19. The computer mouse of claim 18, wherein the base further having a second air intake inlet.

20. The computer mouse of claim 19, wherein the first air intake inlet is on the left side, and wherein the second air intake inlet is on the right side.

Description:

BACKGROUND

[0001] The present invention relates to a computer mouse. More particularly the present invention pertains to a computer mouse with features to reduce hand perspiration.

[0002] Typically, a computer mouse has a substantially solid housing. The hand of the computer user can remain in contact with the computer mouse for long periods of time during operation of the computer. Perspiration can develop on the palm of the hand, which causes slipping of the hand from the mouse. Slippage can interfere with the smooth movements of the computer mouse that controls operations of the computer screen. Perspiration can also be an annoying discomfort to the user.

[0003] Present methods of removing perspiration from the hand include wiping the hand with a towel and waving the hand in the air to create rapid air circulation. Both of these methods distract the user from operation of the computer, thus reducing work efficiency.

[0004] Therefore, there is a need for a computer mouse with ventilation that will reduce the perspiration on the hand of the user. The ventilation should be created so that there is no increase in the size of the computer mouse housing.

SUMMARY

[0005] An objective of the present invention is to reduce perspiration on the hand of the user, thus improving the grip of the user upon the computer mouse so that the user has greater control of the computer mouse and the corresponding operation on the computer screen.

[0006] Another objective of the present invention is to increase the comfort and relaxation of the user by reducing or eliminating the hand perspiration.

[0007] A computer mouse with ventilation includes a base having a first air intake inlet, a left side and a right side. The base forms an interior chamber. A cover is mounted on the base. The cover has a first exhaust outlet and an upper surface. A left clicker button and a right clicker button are attached to the base.

[0008] A fan is contained within the interior chamber. A motor is attached to the fan with the motor receiving power from the power input device. The power input device supplies electrical power to the motor. The power input device can be a battery contained within the computer mouse or a power cable that receives power from the computer.

[0009] An activation switch turns the motor on and off. When the motor is on, the fan draws air through the first air intake inlet and expels air through the first exhaust outlet. The flow of air reduces perspiration on the hand of the user. Reduced perspiration allows the user to firmly grip the computer mouse. Also, the user is more comfortable while operating the computer when there is reduced perspiration. In a variation the computer mouse with ventilation does not have a fan. Lateral movement causes air to flow through the air intake inlet and exit the exhaust outlets.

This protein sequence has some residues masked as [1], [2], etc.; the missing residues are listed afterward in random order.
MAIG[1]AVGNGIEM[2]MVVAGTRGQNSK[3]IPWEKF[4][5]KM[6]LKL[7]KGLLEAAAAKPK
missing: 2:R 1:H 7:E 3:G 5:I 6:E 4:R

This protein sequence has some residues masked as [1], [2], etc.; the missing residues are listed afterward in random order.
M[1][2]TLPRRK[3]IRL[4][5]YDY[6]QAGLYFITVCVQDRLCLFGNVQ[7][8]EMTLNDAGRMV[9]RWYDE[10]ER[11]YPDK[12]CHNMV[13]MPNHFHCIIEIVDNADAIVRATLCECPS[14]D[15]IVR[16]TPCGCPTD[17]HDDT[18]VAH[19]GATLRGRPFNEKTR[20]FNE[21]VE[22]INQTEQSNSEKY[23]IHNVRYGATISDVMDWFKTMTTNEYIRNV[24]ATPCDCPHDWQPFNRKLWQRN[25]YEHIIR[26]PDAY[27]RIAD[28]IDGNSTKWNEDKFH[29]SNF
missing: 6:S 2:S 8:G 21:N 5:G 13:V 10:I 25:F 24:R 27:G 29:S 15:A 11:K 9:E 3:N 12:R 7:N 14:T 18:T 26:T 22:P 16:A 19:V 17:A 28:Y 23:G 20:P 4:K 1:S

[0010] The first exhaust outlet covers greater than about ten percent of the upper surface. In a variation, the first exhaust outlet covers greater than about fifty percent of the upper surface. The first exhaust outlet can vary in size so that more or less airflow is created upon the hand of the user.

[0011] The left clicker button has a second exhaust outlet that receives air from the first air intake inlet. Similarly, the right clicker button has a third exhaust outlet that receives air from the first air intake inlet. A plurality of exhaust apertures are located on the cover between the first exhaust outlet and the clicker buttons. The exhaust apertures are less than about one-fourth the size of the first exhaust outlet.

[0012] The computer mouse has a dividing wall contained within the interior chamber. The base, the cover and the dividing wall form a first channel. The first channel receives air from the first air intake inlet and conveys air to the first exhaust outlet. The base has a second air intake inlet and a second channel that also conveys air to the first exhaust outlet. The first air intake inlet is on the left side and the second air intake inlet is on the right side.

[0013] Although the present invention is briefly summarized, a fuller understanding of the invention can be obtained from the following drawings, detailed description and appended claims

BRIEF DESCRIPTION OF THE DRAWINGS

[0014] These and other features, aspects and advantages of the present invention will become better understood with reference to the accompanying drawings, wherein:

[0015] FIG. 1 is side perspective view.

[0016] FIG. 2 is a top view.

[0017] FIG. 3 is a top view with the cover removed to show the interior chamber and fan.

DETAILED DESCRIPTION OF THE PREFERRED EMBODIMENTS